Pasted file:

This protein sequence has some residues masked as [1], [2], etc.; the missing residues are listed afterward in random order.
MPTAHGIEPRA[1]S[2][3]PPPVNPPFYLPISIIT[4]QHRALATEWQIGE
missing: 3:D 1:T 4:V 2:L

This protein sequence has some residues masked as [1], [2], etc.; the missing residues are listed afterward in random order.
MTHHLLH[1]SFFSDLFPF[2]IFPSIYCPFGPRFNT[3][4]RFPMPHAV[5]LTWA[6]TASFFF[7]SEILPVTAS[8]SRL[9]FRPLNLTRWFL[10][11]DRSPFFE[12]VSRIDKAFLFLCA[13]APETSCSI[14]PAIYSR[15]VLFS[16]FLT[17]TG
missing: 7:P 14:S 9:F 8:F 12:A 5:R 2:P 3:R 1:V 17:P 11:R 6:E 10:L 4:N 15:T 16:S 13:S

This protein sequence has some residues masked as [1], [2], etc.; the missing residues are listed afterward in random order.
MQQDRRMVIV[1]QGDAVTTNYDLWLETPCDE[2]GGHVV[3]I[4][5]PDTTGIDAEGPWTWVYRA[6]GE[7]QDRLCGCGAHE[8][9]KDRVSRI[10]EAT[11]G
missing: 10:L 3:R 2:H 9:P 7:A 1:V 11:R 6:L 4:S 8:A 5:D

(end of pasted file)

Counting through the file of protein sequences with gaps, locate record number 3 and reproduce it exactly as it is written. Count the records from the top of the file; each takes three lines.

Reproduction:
This protein sequence has some residues masked as [1], [2], etc.; the missing residues are listed afterward in random order.
MQQDRRMVIV[1]QGDAVTTNYDLWLETPCDE[2]GGHVV[3]I[4][5]PDTTGIDAEGPWTWVYRA[6]GE[7]QDRLCGCGAHE[8][9]KDRVSRI[10]EAT[11]G
missing: 10:L 3:R 2:H 9:P 7:A 1:V 11:R 6:L 4:S 8:A 5:D